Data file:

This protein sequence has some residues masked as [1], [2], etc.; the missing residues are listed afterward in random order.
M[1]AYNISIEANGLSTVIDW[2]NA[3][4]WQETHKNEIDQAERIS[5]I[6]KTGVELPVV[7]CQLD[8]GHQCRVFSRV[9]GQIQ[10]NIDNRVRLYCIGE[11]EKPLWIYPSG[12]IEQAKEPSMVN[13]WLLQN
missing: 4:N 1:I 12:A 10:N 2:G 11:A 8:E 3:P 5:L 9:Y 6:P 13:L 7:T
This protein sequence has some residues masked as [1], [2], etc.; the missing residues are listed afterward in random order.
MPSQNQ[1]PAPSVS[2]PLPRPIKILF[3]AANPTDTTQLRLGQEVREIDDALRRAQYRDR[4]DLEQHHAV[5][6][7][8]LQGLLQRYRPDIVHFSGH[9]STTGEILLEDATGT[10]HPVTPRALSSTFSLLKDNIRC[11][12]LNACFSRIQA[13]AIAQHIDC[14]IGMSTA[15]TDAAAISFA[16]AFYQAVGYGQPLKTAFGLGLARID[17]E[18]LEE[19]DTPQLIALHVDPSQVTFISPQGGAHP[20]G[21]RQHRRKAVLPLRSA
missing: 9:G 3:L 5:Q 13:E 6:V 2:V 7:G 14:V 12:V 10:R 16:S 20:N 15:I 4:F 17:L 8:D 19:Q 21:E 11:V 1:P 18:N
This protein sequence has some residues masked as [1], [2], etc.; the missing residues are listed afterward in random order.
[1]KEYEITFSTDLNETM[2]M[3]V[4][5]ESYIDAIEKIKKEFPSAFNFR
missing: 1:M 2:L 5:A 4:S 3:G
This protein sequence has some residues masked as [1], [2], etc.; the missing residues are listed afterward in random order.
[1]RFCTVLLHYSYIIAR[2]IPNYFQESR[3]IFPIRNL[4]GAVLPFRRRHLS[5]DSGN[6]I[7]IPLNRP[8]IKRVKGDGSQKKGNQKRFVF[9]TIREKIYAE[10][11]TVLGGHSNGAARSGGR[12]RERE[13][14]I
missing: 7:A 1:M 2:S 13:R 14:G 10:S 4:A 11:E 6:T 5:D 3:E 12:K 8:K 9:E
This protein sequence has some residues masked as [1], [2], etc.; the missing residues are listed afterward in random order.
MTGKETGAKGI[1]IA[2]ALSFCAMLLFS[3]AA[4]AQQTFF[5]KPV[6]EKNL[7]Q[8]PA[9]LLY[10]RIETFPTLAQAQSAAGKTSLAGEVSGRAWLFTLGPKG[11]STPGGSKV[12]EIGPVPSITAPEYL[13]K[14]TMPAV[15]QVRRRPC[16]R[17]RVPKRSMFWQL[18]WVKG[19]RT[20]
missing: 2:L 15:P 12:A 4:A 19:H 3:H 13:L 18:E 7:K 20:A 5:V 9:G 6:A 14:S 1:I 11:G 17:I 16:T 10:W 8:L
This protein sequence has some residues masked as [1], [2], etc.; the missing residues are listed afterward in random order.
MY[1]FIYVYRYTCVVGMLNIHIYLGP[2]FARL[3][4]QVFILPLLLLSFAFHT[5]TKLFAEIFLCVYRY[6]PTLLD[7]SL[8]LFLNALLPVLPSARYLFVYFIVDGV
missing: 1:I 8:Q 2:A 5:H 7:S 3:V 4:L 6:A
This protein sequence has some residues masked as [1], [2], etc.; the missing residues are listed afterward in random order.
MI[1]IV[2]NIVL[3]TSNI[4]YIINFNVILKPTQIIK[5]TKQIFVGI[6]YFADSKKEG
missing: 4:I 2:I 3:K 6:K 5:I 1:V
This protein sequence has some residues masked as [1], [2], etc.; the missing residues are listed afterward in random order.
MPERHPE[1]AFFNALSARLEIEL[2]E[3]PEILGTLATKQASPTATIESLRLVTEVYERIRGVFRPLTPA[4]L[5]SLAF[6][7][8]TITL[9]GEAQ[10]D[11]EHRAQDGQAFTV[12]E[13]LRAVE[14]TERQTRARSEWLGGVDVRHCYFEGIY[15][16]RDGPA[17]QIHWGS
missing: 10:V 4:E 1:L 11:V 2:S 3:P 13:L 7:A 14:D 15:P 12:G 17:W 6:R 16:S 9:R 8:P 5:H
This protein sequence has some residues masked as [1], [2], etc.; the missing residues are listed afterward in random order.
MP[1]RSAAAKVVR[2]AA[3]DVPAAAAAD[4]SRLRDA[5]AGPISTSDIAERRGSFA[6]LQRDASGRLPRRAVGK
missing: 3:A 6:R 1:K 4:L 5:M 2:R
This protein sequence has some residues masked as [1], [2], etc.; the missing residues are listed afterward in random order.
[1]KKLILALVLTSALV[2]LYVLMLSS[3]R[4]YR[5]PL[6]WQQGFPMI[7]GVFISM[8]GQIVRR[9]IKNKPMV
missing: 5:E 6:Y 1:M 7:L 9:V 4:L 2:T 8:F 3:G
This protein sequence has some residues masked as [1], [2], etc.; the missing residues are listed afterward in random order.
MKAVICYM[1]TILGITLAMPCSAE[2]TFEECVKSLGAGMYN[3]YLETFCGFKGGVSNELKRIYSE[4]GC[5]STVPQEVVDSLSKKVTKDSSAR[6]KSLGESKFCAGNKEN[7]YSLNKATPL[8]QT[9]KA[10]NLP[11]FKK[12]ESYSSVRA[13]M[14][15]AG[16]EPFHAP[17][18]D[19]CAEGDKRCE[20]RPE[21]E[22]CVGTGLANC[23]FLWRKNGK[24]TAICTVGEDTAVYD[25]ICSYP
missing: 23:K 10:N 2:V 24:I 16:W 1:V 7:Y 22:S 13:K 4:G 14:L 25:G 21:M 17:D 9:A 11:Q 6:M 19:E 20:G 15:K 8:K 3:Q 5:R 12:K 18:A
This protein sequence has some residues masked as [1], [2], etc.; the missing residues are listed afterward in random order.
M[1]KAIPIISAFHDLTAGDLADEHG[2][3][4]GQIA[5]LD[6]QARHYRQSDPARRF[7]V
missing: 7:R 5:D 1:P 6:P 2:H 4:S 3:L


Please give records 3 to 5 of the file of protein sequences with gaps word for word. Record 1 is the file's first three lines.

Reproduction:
This protein sequence has some residues masked as [1], [2], etc.; the missing residues are listed afterward in random order.
[1]KEYEITFSTDLNETM[2]M[3]V[4][5]ESYIDAIEKIKKEFPSAFNFR
missing: 1:M 2:L 5:A 4:S 3:G
This protein sequence has some residues masked as [1], [2], etc.; the missing residues are listed afterward in random order.
[1]RFCTVLLHYSYIIAR[2]IPNYFQESR[3]IFPIRNL[4]GAVLPFRRRHLS[5]DSGN[6]I[7]IPLNRP[8]IKRVKGDGSQKKGNQKRFVF[9]TIREKIYAE[10][11]TVLGGHSNGAARSGGR[12]RERE[13][14]I
missing: 7:A 1:M 2:S 13:R 14:G 10:S 4:A 11:E 6:T 5:D 3:E 12:K 8:K 9:E
This protein sequence has some residues masked as [1], [2], etc.; the missing residues are listed afterward in random order.
MTGKETGAKGI[1]IA[2]ALSFCAMLLFS[3]AA[4]AQQTFF[5]KPV[6]EKNL[7]Q[8]PA[9]LLY[10]RIETFPTLAQAQSAAGKTSLAGEVSGRAWLFTLGPKG[11]STPGGSKV[12]EIGPVPSITAPEYL[13]K[14]TMPAV[15]QVRRRPC[16]R[17]RVPKRSMFWQL[18]WVKG[19]RT[20]
missing: 2:L 15:P 12:A 4:A 19:H 3:H 13:L 18:E 7:K 20:A 5:V 9:G 6:A 14:S 1:I 11:G 17:I 16:T 10:W 8:L